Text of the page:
It's Saturday night and I'm tired. Not just because Y and A had strep, which I seem to have caught, not to mention that M has an ear infection. It's because today was shabbos which is a very busy day in the life of a rabbi's wife (but really most Jewish women). Last night we had 9 guests at our table for a 4 course meal cooked by yours truly. It was a fun meal and they left at 9 45, leaving behind stacks of dirty dishes, glasses and lots of crumbs. Today we went to shul and then spent the afternoon at home trying to entertain three very bored children.
Once shabbos was over, I put on a DVD for my kids and got to work. I did 2 loads of dishes in the dishwasher and washed the rest of the stuff, that didn't fit, by hand. I picked up the books, newspapers and toys off the floor and swept the living and dining rooms. I wiped down my counters and took out all the trash and recycling. I forced antibiotics down three little throats (with some help from their dad) and then I put them to sleep (the kids, not the throats).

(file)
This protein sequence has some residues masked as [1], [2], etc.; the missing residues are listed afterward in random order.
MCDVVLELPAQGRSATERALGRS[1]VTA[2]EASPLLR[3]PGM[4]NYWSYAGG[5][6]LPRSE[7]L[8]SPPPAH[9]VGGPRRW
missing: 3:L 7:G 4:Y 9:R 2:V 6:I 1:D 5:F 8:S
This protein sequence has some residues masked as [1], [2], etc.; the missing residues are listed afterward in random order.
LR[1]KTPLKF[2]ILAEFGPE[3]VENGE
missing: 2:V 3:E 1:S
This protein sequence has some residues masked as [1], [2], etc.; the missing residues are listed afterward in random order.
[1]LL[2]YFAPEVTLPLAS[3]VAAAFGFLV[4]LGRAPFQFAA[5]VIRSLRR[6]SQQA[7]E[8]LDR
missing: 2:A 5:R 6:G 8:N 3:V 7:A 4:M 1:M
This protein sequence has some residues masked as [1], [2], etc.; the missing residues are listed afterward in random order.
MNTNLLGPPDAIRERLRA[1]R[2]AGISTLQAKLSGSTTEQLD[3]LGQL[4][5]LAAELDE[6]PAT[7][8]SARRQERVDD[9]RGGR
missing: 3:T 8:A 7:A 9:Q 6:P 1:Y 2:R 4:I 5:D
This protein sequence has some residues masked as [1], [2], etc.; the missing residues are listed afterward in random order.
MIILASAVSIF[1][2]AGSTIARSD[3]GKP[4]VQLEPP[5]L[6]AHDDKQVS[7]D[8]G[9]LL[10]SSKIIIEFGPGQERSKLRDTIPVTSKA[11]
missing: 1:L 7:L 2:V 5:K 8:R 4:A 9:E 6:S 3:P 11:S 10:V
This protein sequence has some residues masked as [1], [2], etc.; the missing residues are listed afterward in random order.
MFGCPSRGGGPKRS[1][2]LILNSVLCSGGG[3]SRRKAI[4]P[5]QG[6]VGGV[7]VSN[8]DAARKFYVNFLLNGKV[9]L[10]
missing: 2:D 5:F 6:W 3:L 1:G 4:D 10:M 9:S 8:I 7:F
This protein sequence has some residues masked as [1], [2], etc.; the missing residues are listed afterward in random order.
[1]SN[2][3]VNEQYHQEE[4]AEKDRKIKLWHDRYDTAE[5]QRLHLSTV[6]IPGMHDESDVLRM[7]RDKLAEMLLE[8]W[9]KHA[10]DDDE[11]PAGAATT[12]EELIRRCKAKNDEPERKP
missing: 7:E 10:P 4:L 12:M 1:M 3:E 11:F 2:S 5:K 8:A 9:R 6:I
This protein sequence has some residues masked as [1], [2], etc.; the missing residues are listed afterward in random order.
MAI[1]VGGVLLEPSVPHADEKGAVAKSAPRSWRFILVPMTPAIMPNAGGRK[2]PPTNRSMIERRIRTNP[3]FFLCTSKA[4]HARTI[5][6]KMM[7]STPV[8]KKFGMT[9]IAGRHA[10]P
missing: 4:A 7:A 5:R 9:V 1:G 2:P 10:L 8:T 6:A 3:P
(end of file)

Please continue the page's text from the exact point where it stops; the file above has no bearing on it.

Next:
And now my apartment is clean again. And it's nice and quiet. I do feel accomplished, although my next step is to start making lists for Purim. Lest you think I am unique, I can assure you this goes on in many a Jewish household every Saturday night.
I always think about this dichotomy. On the one hand I feel like I do so much for my family. On the other hand I know that every other Jewish mother does pretty much the same, so my accomplishments seem like they are nothing special. Just doing my job after all. I am slowly starting to realize that one thing doesn't invalidate the other. While it is true that thousands of women spend hours preparing for shabbos every week- shopping, cooking, cleaning, serving, etc. - I do it for my family in my own unique way and that deserves some sort of acknowledgement/praise. My husband makes a point of thanking me at every meal (except for last night when he forgot-ahem...) which is nice. I think, though, that I also need to acknowledge to myself that all the little things I do- the meals, the clean up, the dishes, the 40 ppl descending upon our apartment next Friday night (did I mention that yet), they all add up to something greater. It all matters.
I know this sounds all spiritual/happy. Trust me, I am not always so happy and smiley when I am scrubbing my pots or cleaning chickens, but it is a greater perspective I try to keep at the back of my mind at least some of the time. I wonder if there is some sort of emoticon or internet shorthand for patting yourself on the back ;)